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When Is Christmas?
Some say that Christ wasn’t born on December 25th. They claim that Christians took the date from a Roman holiday honoring the sun or a sun god. The Britannica Encyclopedia says Christians took the date to rival pagan feasts taking place during the Winter Solstice, which honored a new age brought by the sun. Depending on location, the Winter Solstice occurs on or around December 25th. Even though it lasts only an instant in time, many cultures have held festivals marking it as midwinter. According to some, Christmas simply grew to be one of the most popular events.
Nonetheless, every year by the time we’ve celebrated Thanksgiving, festive decorations acknowledging the birth of Christ appear in overwhelming numbers across the American landscape. A majority of homes have wreaths on their doors, candles in their windows and lights in the yards. Jolly old Santa Claus sits in the middle of the mall to greet youngsters. Christmas carols fill the airways. And this celebration continues until after December 25th, so when is Christmas?
While many open their presents on Christmas Day we open ours on Christmas Eve after we stuff ourselves with turkey. Usually I rush to put away the dishes and clean up our great room so we can make the midnight service at church. Then, we hurry out the door into the brisk, cold night. After a short drive I see the church lit up like a beacon in the still, quiet darkness. We park and walk quickly inside to find three seats on the back pew.
I settle myself and try to hush the thoughts of shopping, baking and wrapping that linger in my head by gazing at the green wreaths, poinsettias and brilliantly lit Christmas tree. When I turn in my hymnal to “O Come All Ye Faithful” and the choir and congregation start singing, the loud, joyous sound of the season captures my heart. After a family lights the Christ candle on the Advent wreath, which symbolizes Jesus as the light of the world, the minister reads the story of Jesus’ birth and proclaims his gospel of love. At the end of the service the ushers dim the lights and give each parishioner a candle. One by one we carefully tip our flame to the candle of the person beside us and sing “Silent Night.” The flickering lights gradually illuminate the sanctuary and the sweet melody takes me back to the first Christmas, when the angels announced Christ’s birth, the shepherds left their flocks and the wise men started their journey to the manger. After we blow out our candles the service ends with the powerful sound of the choir singing Handel’s "Messiah," and it is Christmas. Sadly, someone had to crucify Christ to atone for the sins of all of us, but triumphantly he rose to give us salvation. And he lives today. Christmas is when we open our hearts to him.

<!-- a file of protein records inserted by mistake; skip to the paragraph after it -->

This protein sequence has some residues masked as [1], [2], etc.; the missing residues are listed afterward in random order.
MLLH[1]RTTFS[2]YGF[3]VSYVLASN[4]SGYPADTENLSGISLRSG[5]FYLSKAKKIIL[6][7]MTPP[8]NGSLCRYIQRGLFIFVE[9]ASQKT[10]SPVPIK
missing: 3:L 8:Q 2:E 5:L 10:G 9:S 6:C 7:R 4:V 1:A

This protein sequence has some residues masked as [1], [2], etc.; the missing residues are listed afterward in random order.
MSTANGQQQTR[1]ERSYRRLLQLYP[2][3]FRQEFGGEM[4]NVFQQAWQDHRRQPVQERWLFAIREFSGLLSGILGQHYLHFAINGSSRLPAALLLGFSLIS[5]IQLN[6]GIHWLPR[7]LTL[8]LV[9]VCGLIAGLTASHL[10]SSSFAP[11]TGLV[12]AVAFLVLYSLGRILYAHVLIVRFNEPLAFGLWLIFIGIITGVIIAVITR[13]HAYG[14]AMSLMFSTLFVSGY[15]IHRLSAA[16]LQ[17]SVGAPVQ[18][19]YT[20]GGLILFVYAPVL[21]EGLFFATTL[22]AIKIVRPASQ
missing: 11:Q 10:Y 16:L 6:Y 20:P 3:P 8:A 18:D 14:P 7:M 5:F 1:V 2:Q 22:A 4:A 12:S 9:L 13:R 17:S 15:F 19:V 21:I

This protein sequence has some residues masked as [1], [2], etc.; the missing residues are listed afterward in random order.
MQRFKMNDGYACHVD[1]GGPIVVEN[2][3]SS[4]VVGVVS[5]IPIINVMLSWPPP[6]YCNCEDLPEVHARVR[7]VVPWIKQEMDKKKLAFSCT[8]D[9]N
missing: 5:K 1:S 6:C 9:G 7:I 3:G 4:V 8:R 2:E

Love Turns the Tide is Gail’s first romance, but she’s been writing for as long as she can remember, publishing her first story in a grammar school newspaper. Much later, she worked as an editor and copywriter. Between freelance writing and feature stories she wrote at work she’s published several hundred articles. In 2004, the year her first book, Now Is the Time, came out, the American Christian Writers Association named her a regional writer of the year. When Gail isn’t writing she enjoys swimming and bargain shopping. She lives in Georgia with Rick, her husband of thirty-eight years.
Beginning January 1, 2013
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Friday, December 24, 2010
Jingle Bell Blog Fest: Gail Pallotta